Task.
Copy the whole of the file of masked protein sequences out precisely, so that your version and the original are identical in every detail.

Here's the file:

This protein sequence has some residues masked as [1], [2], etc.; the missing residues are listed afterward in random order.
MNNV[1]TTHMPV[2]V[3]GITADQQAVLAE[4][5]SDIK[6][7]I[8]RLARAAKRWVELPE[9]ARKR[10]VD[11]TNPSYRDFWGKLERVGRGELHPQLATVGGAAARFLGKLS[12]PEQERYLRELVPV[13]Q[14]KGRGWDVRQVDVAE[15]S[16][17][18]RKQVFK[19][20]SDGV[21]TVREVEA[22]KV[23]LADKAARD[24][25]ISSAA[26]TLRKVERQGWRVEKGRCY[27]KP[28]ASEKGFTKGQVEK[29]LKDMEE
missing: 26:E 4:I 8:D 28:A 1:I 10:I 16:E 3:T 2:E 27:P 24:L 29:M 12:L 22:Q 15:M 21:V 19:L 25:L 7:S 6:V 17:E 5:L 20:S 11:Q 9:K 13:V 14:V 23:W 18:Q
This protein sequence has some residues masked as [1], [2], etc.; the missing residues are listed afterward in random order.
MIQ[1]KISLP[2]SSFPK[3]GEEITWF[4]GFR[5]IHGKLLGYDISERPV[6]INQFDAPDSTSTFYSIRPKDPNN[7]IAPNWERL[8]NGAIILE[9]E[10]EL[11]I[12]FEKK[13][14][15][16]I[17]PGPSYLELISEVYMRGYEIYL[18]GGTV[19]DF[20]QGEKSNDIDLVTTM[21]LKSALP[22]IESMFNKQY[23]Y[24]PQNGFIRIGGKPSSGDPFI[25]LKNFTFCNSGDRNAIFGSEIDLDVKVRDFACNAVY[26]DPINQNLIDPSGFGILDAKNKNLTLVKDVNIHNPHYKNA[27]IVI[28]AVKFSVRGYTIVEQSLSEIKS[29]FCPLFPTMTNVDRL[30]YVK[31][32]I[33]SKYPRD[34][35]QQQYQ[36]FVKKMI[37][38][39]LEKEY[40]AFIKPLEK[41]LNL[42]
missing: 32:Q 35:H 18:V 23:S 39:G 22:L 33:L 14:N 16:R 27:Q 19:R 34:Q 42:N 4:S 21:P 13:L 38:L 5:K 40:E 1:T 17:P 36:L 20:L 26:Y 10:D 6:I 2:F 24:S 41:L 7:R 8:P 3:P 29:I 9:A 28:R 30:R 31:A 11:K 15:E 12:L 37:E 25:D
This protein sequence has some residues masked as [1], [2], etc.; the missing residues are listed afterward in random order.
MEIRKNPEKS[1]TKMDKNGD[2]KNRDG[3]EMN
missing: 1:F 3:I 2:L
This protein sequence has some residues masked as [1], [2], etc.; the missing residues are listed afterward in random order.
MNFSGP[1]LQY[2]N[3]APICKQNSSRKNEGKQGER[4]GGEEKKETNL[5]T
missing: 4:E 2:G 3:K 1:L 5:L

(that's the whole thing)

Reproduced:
This protein sequence has some residues masked as [1], [2], etc.; the missing residues are listed afterward in random order.
MNNV[1]TTHMPV[2]V[3]GITADQQAVLAE[4][5]SDIK[6][7]I[8]RLARAAKRWVELPE[9]ARKR[10]VD[11]TNPSYRDFWGKLERVGRGELHPQLATVGGAAARFLGKLS[12]PEQERYLRELVPV[13]Q[14]KGRGWDVRQVDVAE[15]S[16][17][18]RKQVFK[19][20]SDGV[21]TVREVEA[22]KV[23]LADKAARD[24][25]ISSAA[26]TLRKVERQGWRVEKGRCY[27]KP[28]ASEKGFTKGQVEK[29]LKDMEE
missing: 26:E 4:I 8:D 28:A 1:I 10:I 16:E 3:T 2:E 27:P 24:L 29:M 12:L 22:Q 15:M 21:V 19:L 25:L 7:S 6:V 17:E 5:L 20:S 11:Q 9:K 13:V 14:V 23:W 18:Q
This protein sequence has some residues masked as [1], [2], etc.; the missing residues are listed afterward in random order.
MIQ[1]KISLP[2]SSFPK[3]GEEITWF[4]GFR[5]IHGKLLGYDISERPV[6]INQFDAPDSTSTFYSIRPKDPNN[7]IAPNWERL[8]NGAIILE[9]E[10]EL[11]I[12]FEKK[13][14][15][16]I[17]PGPSYLELISEVYMRGYEIYL[18]GGTV[19]DF[20]QGEKSNDIDLVTTM[21]LKSALP[22]IESMFNKQY[23]Y[24]PQNGFIRIGGKPSSGDPFI[25]LKNFTFCNSGDRNAIFGSEIDLDVKVRDFACNAVY[26]DPINQNLIDPSGFGILDAKNKNLTLVKDVNIHNPHYKNA[27]IVI[28]AVKFSVRGYTIVEQSLSEIKS[29]FCPLFPTMTNVDRL[30]YVK[31][32]I[33]SKYPRD[34][35]QQQYQ[36]FVKKMI[37][38][39]LEKEY[40]AFIKPLEK[41]LNL[42]
missing: 32:Q 35:H 18:V 23:S 39:G 22:L 33:L 14:N 16:R 27:Q 19:R 34:Q 42:N 4:S 21:P 13:L 38:L 5:K 40:E 1:T 17:P 36:L 20:L 26:Y 10:D 6:I 2:F 24:S 41:L 7:R 8:P 3:P 29:I 9:A 28:R 30:R 31:A 11:K 15:E 12:L 37:E 25:D
This protein sequence has some residues masked as [1], [2], etc.; the missing residues are listed afterward in random order.
MEIRKNPEKS[1]TKMDKNGD[2]KNRDG[3]EMN
missing: 1:F 3:I 2:L
This protein sequence has some residues masked as [1], [2], etc.; the missing residues are listed afterward in random order.
MNFSGP[1]LQY[2]N[3]APICKQNSSRKNEGKQGER[4]GGEEKKETNL[5]T
missing: 4:E 2:G 3:K 1:L 5:L